3. How existentialist of you! Standing on your own terms, passionately seeking your truths and taking personal responsibility. This post of yours makes me happy 🙂

    It IS lonely! I lost my “security of community” quite a long time ago, and I’ve wrestled with “which direction to run to” also. I’ve been taking small steps forward for many years, but just recently I took a leap of progression with my spiritual path and I feel exalted and free and more alive than I have in a long time.

    I recently sent my Dad a detailed email explaining to him my stance with the Mormon belief system and religion in general. I won’t go into detail, but I basically told him that I have zero faith in any kind of religious system for Salvation or Exaltation. I hold no grudges to anyone or anything, and am only looking to enlighten my mind and spirit on my own terms, and in my own ways. He was quite shocked and hurt at first, but in the end, he basically said that he supports me looking for my own truths and loves me no matter what. My Dad had a short period of time before he married Lecia, and was raising 4 boys on his own, when he had his own questions, so he said he could even relate a little bit.

    It was an emotional ordeal, but for me personally, I felt like this (talking to my Dad) was one of my final steps in my own personal and spiritual progression. I’m proud of you Katie and proud to know you. Keep on keepin’ on 🙂

  4. Katie,

    When I look back on significant spiritual markers in my own life, it’s been the times of heartwrenching loneliness when I have grown the most. You’ve told me before that you’ve also grown the most during trials and hardships.

    I was reading a section last night in Streams in the Desert and thought I would share this beautiful poem here:

    “Through the wearisome hours of a sorrowful night,
    I have prayed for the morning to break;
    Till there came-not the morn-but this broad beam of light:
    He knoweth the way that I take.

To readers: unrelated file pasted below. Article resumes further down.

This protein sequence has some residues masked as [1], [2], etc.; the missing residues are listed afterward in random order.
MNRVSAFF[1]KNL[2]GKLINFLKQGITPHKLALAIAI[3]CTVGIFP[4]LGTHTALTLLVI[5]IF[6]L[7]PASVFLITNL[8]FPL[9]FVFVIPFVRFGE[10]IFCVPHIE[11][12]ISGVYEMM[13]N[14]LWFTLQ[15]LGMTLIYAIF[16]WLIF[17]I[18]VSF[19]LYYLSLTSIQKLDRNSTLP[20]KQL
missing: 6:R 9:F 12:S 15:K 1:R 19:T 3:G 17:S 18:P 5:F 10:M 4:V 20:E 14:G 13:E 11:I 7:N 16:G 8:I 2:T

He knoweth the way! and the way is His own,
    And I take it with Him-not alone, not alone!

    And so, as I journey, through darkness and light
    Till the valley’s dark shades overtake,
    And the city of rest lifts its towers on my sight,
    He knoweth the way that I take.
    He knoweth the way! and the way is His own,
    And I take it with Him- not alone, not alone!”

    – Mrs. S. M. Walsh, At the Beautiful Gate, 1879 as quoted in Streams in the Desert, Vol. 2, January 29th.

  5. Laura, thanks for stopping by! It’s certainly a frustrating feeling when your beliefs aren’t accurately represented in church, though I’m becoming less and less disturbed by it (probably because it’s becoming somewhat more frequent). 🙂

    I think it hits on your point about authority — the more comfortable I become in my own skin, the more willing I am to take an authoritative role in my own life regarding what I do and don’t believe. This means I sometimes believe differently than the community, which is hard, but I also have much more internal peace because I’m not trying to make things fit that just don’t. I rarely rule things out entirely, but I am now willing to admit to myself, “I don’t know about that one” — and on some occasions, even “I disagree.”

    I am sensitive that some people don’t appreciate that, so I try not to hit people over the head with it unless I’m asked directly. I also do my best to find the places of commonality, and the deeper levels of truth, symbol, and meaning that might be underneath a particular teaching or principle that on its face is hard to reconcile. Ultimately, I want to be accepting of people wherever they are in their journey, just as God is with me…

  6. Todd, wow. I’m sure that was an incredibly emotional experience. I’m glad you were able to be upfront with your dad about it — I expect that, in the long run, it will bring you closer. I’m glad we can share our journeys in some respects. 🙂 I love you!!

    Jessica, thank you, what a beautiful poem. I love it. I really appreciate you sharing it with me.